PRISM and Canada: what are the north-of-the-border implications of American spooks gone wild?

Discuss

15 Responses to “PRISM and Canada: what are the north-of-the-border implications of American spooks gone wild?”

  1. Same as for us Aussies. US hosted networks and services are a single vulnerability and a single point of failure.

  2. rocketpj says:

    On the upside for us Canadians, our secret police are distinguished by their sheer banal lack of competence at even the most basic of activities.  Developing massive surveillance programs is likely more than they could realistically accomplish.  On the downside, they will probably just destroy a few lives at random and call it a day.

  3. Echo says:

    NSA and CIA have always spied on and worked with Canada. That is their mandate! They do foreign intelligence, Canada, while a NAFTA nation, is foreign!

  4. Michael B says:

    “massive, secret surveillance programs”
    Come on.  This certainly wasn’t a very well kept secret, and has been described and reported on in the past at various levels.  Not only that,  nearly every company listed as being accomplices to the US government’s “spying” have denied it, and Clapper, the head Intelligence Chief as stated that the information in Greenwald’s piece is not accurate, stating that due process was followed.  Do you believe him?  I don’t know.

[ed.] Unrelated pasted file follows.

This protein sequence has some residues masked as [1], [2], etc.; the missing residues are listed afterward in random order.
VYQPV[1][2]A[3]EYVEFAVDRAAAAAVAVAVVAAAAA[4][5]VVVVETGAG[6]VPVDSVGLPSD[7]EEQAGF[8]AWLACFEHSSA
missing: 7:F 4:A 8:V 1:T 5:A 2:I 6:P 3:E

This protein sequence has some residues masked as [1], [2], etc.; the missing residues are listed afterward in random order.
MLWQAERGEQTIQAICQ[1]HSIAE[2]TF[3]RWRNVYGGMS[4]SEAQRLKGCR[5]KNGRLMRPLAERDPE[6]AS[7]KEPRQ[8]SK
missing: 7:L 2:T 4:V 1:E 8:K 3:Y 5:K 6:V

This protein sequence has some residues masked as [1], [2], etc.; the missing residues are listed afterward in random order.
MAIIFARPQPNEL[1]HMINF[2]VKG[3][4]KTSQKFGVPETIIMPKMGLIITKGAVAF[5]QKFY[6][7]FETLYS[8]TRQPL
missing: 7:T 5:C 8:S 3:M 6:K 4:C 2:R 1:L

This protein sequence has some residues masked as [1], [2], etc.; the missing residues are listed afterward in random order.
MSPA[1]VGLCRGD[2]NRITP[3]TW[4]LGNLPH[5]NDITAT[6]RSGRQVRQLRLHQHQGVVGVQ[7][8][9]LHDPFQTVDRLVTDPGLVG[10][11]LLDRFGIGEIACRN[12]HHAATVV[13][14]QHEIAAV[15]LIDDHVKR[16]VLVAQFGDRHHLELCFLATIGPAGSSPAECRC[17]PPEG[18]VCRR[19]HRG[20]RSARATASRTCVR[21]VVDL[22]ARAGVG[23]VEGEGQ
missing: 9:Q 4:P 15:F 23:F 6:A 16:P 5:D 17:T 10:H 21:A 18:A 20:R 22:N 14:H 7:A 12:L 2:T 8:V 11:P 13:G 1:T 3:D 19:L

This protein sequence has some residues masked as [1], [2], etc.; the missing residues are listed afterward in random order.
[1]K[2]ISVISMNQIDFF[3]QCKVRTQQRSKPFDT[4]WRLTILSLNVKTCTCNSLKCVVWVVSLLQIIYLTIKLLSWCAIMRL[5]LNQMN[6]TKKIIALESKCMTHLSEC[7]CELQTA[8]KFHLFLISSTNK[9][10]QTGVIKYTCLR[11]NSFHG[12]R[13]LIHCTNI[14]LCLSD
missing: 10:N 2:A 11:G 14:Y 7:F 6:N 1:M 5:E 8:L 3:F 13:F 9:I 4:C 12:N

I’m not one to believe everything, the government says, but it seems a bit of a disservice, journalistically to report anti-government info without some kind of rebuttal.

     All this internet outrage at privacy concerns seems like a concerted effort to inflame a political agenda.  The Patriot Act is 12 years old and has been revised and authorized by Congress and 2 different administrations.  I’m certainly no fan of it, but what did people think those 3 letter acronym government agencies have been doing both inside and outside their classic scope of operations with all that terror fighting cash?

    Of course Canadians are monitored, as is probably every single country with phone and data connections.  The “War on Terror” might have been birthed in the US, but it’s a global governmental operation.

    I’m not sure why people believe that their electronic communications are private to begin with?  They never were, whether you’re in Canada or the US.

    • Nathalie Plum says:

      you’re right. I really don’t get why people are surprised by this. The Patriot Act has been voted and re-voted many times. And hello? Echelon?

      • rocketpj says:

         Not being surprised is not equal to not being appalled.  I really don’t get how knowing about something makes it somehow OK.

        • TombKing says:

          I don’t think they are not appalled just if you pay attention to the right things it should not be that much of a surprise. It wasn’t to me, the direct access thing seemed a bit far fetched though. The problem is it isn’t just the USofA it is everyone, China, Canada, France, Russia, etc. If a spook agency can get information they will get it. Is there something we can do about it. Call your congress cirtter or equivalent representative if you are not ‘merican and ask them to put in better legal procedures.
          The big problem that would be harder  is the you scratch my back I scratch yours between foreign agencies as is it fair game to spy on people ‘over there’ then trade information.

  5. Jake0748 says:

    I would just like to add that any government secretly intercepting and storing ALL communications of it’s citizens, is just wrong and evil.  Not sure about other countries, but the US constitution has been through the shredding machine here.

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